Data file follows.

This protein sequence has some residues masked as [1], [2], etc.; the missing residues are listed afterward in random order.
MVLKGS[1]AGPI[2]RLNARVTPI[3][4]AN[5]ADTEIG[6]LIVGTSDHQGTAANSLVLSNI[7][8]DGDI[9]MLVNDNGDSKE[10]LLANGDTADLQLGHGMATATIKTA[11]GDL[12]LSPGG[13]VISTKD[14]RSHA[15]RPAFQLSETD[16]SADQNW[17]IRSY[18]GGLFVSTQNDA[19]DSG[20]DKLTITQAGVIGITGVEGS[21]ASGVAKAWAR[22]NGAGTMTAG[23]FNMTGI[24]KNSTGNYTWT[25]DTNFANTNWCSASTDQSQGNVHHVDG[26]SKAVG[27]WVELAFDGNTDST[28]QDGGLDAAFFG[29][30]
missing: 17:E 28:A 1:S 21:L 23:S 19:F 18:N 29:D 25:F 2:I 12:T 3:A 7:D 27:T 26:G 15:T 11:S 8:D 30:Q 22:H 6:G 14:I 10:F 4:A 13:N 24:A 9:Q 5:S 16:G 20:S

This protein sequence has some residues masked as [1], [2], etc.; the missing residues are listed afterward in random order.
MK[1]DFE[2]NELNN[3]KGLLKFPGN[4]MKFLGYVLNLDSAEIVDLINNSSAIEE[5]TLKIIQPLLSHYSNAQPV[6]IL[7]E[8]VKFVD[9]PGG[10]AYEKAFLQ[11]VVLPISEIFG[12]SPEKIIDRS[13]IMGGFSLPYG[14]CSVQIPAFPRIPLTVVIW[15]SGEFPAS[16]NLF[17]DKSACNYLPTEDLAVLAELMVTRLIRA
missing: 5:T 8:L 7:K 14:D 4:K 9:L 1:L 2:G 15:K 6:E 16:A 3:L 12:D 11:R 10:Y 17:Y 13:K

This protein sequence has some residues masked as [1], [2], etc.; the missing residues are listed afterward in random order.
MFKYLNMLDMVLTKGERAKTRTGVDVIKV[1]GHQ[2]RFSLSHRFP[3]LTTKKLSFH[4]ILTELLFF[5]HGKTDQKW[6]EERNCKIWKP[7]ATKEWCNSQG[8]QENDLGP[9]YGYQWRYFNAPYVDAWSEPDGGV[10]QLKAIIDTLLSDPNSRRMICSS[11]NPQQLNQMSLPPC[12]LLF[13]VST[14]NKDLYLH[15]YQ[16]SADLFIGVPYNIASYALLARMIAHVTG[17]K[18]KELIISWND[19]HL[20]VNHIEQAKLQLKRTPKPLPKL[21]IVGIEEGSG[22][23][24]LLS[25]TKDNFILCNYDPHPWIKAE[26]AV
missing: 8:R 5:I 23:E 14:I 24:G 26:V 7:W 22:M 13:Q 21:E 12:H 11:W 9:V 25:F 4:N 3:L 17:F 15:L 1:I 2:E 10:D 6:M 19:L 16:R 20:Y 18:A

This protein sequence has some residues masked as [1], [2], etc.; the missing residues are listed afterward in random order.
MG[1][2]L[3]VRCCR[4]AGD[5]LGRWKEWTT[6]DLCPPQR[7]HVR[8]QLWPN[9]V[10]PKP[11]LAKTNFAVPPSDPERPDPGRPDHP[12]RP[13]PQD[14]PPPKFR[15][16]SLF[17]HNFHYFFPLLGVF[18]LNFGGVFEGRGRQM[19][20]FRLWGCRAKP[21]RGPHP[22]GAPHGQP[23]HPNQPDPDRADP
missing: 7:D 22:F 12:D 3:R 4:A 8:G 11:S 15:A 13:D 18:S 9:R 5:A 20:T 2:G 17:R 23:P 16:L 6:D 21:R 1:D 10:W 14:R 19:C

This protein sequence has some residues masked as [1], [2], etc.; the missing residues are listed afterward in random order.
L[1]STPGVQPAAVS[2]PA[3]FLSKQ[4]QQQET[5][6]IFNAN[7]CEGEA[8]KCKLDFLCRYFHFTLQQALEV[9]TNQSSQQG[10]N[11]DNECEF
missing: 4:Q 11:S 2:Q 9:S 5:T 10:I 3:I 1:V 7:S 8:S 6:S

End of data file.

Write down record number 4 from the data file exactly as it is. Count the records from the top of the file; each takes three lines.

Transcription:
This protein sequence has some residues masked as [1], [2], etc.; the missing residues are listed afterward in random order.
MG[1][2]L[3]VRCCR[4]AGD[5]LGRWKEWTT[6]DLCPPQR[7]HVR[8]QLWPN[9]V[10]PKP[11]LAKTNFAVPPSDPERPDPGRPDHP[12]RP[13]PQD[14]PPPKFR[15][16]SLF[17]HNFHYFFPLLGVF[18]LNFGGVFEGRGRQM[19][20]FRLWGCRAKP[21]RGPHP[22]GAPHGQP[23]HPNQPDPDRADP
missing: 7:D 22:F 12:D 3:R 4:A 8:G 11:S 15:A 13:D 18:S 9:R 5:A 20:T 2:G 17:R 23:P 16:L 6:D 21:R 1:D 10:W 14:R 19:C